This year families up and down the land will once again be fighting for control of the remote as the broadcasters have scheduled some of their biggest programmes for the holidays, including Strictly Come Dancing, Doctor Who and the final episode of Downton Abbey, set on a fictional grand Yorkshire estate, with regular viewers used to characters murmuring familiar local place names.
Claire Hampton, curator of film and broadcast at Bradford’s National Media Museum said although the actual numbers tuning in to TV favourites on Christmas Day had declined in modern times, broadcasters still saw it as important and always screened festive editions of broad appeal favourites such as soaps, popular comedies and dramas.
But she said in recent times there was more competition for people’s attention from everything including tablets and smart phones to video games. Many homes also have more than one screen or people tend to download programmes or watch them after they have been screened on catch-up services.
“I think that there is still a tradition,” she said when asked if families still sit in front of the box together on Christmas Day. “I think it would be interesting to know how many people are on their second screens or how many have got their tablets on.”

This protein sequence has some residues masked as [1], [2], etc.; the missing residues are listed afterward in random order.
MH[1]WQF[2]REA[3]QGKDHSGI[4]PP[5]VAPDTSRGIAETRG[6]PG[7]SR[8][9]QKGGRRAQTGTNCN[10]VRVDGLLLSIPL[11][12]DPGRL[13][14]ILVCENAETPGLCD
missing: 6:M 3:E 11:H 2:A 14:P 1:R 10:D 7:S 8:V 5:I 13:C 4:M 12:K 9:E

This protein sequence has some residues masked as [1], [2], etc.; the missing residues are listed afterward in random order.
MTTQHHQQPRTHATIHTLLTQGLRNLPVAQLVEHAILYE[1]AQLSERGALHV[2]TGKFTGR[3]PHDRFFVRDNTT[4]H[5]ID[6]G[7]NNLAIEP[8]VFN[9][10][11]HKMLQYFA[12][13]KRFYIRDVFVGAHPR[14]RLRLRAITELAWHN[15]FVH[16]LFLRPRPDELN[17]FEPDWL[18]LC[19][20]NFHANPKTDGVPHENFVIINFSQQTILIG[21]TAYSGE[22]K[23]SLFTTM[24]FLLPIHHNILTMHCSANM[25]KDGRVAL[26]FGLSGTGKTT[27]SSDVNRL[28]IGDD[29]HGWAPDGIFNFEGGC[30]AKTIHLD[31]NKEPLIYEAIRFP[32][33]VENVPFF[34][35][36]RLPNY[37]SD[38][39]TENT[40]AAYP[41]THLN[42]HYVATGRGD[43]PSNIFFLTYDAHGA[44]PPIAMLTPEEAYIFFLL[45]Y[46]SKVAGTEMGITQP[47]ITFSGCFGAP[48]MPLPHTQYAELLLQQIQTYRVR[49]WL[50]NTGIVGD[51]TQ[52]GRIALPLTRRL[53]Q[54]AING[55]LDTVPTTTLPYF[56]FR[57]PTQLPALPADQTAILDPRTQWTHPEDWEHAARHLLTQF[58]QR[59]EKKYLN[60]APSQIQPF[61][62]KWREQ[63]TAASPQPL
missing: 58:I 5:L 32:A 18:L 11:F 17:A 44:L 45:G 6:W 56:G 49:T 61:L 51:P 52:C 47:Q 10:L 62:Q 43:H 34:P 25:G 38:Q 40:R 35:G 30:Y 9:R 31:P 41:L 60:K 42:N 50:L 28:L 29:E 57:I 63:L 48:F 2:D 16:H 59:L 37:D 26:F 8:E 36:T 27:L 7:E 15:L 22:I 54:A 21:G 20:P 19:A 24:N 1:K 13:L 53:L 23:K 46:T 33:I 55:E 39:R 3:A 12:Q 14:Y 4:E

She said while broadcasters tended to bring out the family favourites on December 25th they often also commissioned one-off programmes to be shown over the holiday period.
This year Downton Abbey’s final episode will face stiff competition from EastEnders as it battles to go out on top in the ratings.
Viewing figures for the Christmas Day episodes of ITV’s drama has fallen with each successive year since the first special was broadcast in 2011. The costume drama will go up against the residents of Albert Square.
Downton Abbey was scheduled against the BBC One soap last year, but the Walford-set show triumphed with an overnight average of 7.5 million viewers.
Lord Grantham, played by Hugh Bonneville, and Lady Cora, played by Elizabeth McGovern, prepare to celebrate an unforgettable New Year’s Eve.
Butler Carson, played by Yorkshire actor Jim Carter, is philosophical about the new developments at Downton: “I hope you’re not too unhappy about the way things have turned out,” the aristocrat tells his employee in the trailer released by ITV.
“The world is a different place from the way it was, my lord, and Downton Abbey must change with it,” Carson replies.
Other favourites being screened include Doctor Who, which recorded its smallest audience ever for a Christmas Day last year, while EastEnders saw its lowest ratings for a decade.
This year EastEnders will serve up a bleak Christmas Day for one unknown Albert Square resident because it will be their last.